“Christ has not only appointed the message, but the methods and, as we have seen, there is an inseparable connection between them. All around us we see evidence that churches may affirm the gospel of salvation by grace alone in Christ alone through faith alone, but then adopt a methodology that suggests otherwise. Christ has appointed preaching, because ‘faith comes by hearing the word of Christ’ (Rom. 10:17); baptism, because it is the sign and seal of inclusion in Christ; the Supper, because through it we receive Christ and all of his benefits. In other words, these methods are appointed precisely because they are means of grace rather than means of works; means of God’s descent to us rather than means of our ascent to God.
“In this way, Christ makes himself not only the gift, but the giver; not only the object of faith, but the active agent, together with the Spirit, in giving us faith. And he not only gives us this faith in the beginning, but deepens, matures, and increases our faith throughout our lives. The gospel is not something that we need to ‘get saved’ so that we can move on to something else; it is the ‘power of God unto salvation’ throughout our pilgrimage. So we need this gospel to be delivered to us regularly, both for our justification and our sanctification…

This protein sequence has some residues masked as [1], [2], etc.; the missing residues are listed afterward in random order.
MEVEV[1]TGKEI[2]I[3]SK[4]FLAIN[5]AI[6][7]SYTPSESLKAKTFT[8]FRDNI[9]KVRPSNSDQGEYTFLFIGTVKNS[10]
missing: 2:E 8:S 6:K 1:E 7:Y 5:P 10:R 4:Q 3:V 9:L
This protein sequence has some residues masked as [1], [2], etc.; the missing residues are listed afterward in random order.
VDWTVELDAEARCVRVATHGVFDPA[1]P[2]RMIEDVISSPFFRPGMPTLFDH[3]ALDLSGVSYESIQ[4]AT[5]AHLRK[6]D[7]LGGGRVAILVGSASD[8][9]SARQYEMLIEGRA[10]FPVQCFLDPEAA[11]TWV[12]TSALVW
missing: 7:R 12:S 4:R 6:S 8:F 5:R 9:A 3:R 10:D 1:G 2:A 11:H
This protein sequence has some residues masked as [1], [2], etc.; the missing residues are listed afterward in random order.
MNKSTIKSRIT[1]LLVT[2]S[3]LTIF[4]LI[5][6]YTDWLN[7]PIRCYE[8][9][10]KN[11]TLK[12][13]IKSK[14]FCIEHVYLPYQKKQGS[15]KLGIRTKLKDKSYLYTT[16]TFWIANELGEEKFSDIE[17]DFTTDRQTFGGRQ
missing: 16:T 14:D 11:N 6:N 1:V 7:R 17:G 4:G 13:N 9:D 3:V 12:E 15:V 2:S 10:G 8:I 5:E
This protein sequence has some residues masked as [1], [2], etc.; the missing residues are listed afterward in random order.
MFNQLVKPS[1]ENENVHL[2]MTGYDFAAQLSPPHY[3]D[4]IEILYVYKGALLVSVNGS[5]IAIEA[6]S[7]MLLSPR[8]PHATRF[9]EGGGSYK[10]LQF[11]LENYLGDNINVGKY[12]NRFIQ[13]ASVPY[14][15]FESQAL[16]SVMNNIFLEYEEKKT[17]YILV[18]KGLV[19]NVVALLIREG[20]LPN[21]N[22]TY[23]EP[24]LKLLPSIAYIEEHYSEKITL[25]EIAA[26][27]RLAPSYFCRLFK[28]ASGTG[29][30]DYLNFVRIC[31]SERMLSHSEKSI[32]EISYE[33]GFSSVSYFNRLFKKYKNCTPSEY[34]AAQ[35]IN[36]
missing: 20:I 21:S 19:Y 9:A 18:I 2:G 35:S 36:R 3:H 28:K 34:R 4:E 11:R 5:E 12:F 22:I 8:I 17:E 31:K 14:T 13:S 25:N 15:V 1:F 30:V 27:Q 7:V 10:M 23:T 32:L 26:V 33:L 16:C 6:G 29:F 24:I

“…We don’t need more ‘community,’ but more of the gospel that creates a specific kind of community of the Spirit in this passing evil age. We don’t need more activities, but more Word-and-sacrament ministry. The sheep don’t need more opportunities to serve the church as much as to be served by a church that treasures them as Christ’s flock. We don’t need more spiritual disciplines, but more profound instruction in God’s Word from cradle to grave that will fill our minds with wonder, our hearts with thanksgiving, and our own meditation and prayer with richness. Any voluntary service organization can create a fellowship of the like-minded. Only God’s work – in and through the gospel – can create a communion of saints and spread a feast in the desert.”
-Michael Horton in “No Church, No Problem?” and “A Tale of Two Churches,” July/August Modern Reformation magazine. (image from Modern Reformation via Photoalto Agency/Jupiter Images)